sorority scavenger hunt item: "hook up with three asians"

Growing up, living your life and just being Asian in America, you will inevitably have encounters, big and small, that smack you upside the head and remind you of a hard truth: you are different.

Well, hell, everybody's different. But the hard truth of these encounters -- whether it's a kid making "ching chong" eyes at you on the playground, or someone taking a baseball bat to your head -- is that there are those who perceive you as different. And that difference, to them, makes you something other than human.

In this piece for The Daily Pennsylvanian, graduate student Dephanie Jao describes a recent seemingly innocuous street encounter where she, as a person of Asian descent, was dehumanized: Hunting Asians.

Basically, a Drexel University sorority recently held some kind of scavenger hunt event where one of required items was to "hook up with three Asians." Yeah. So on a Sunday night, Dephanie unexpectedly had to deal with some assholes:
On Sept. 28, when I saw two of my friends walking down Locust Walk, all I was expecting was an hour, perhaps two, when we could casually talk. We shared what was happening in our lives, our classes, our work. We were three Asian graduate students - two international, one American - sharing boring stories about our boring lives.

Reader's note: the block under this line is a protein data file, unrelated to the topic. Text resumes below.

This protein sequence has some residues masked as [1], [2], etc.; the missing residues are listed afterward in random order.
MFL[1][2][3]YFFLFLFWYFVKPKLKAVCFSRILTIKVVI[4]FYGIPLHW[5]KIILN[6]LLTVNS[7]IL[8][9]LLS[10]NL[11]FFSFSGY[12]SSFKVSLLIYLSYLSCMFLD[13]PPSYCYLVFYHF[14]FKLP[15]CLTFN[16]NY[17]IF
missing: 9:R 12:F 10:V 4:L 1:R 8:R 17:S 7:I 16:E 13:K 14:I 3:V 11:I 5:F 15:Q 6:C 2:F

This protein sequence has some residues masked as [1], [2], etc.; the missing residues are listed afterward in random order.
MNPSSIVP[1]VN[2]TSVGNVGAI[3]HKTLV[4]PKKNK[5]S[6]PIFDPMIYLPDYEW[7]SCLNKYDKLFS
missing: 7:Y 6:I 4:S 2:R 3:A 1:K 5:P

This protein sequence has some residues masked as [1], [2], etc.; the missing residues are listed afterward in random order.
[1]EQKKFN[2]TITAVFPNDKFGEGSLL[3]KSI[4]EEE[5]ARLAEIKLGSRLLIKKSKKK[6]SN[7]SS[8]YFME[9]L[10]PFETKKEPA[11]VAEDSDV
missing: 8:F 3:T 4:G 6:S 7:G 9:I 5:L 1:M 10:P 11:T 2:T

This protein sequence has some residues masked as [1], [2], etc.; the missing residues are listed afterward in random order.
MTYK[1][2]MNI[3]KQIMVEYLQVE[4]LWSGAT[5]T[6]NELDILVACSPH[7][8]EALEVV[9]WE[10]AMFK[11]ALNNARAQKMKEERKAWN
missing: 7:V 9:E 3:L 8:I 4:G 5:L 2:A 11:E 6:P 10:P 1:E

Then around 9:40 p.m., we found ourselves approached by a group of five people. There were three women and two men - all white. They introduced themselves, explaining that they were part of a Drexel sorority event. Some sort of relay. A scavenger hunt. In order to complete this event, they needed our help. The prize for completion was $300 and they wanted to win.

"We need to hook up with three Asians."
She goes on to describe how the group aggressively tried to take a photo with her and her friends. I'm sure the group would try to pass this off as an innocent, harmless moment -- it's all in good fun, right? But this was racism. It's what happens when you're willing to view a group, whatever their background, as less than human. As Dephanie puts it:

"Racism occurs whenever people are viewed as less than full persons because of their race. The group that night did not see us as people or as students -- but as items who fit a convenient category on their scavenger hunt: three Asians."

UPDATE: More on this story: Penn student comes forward about a 'dehumanizing' confrontation.

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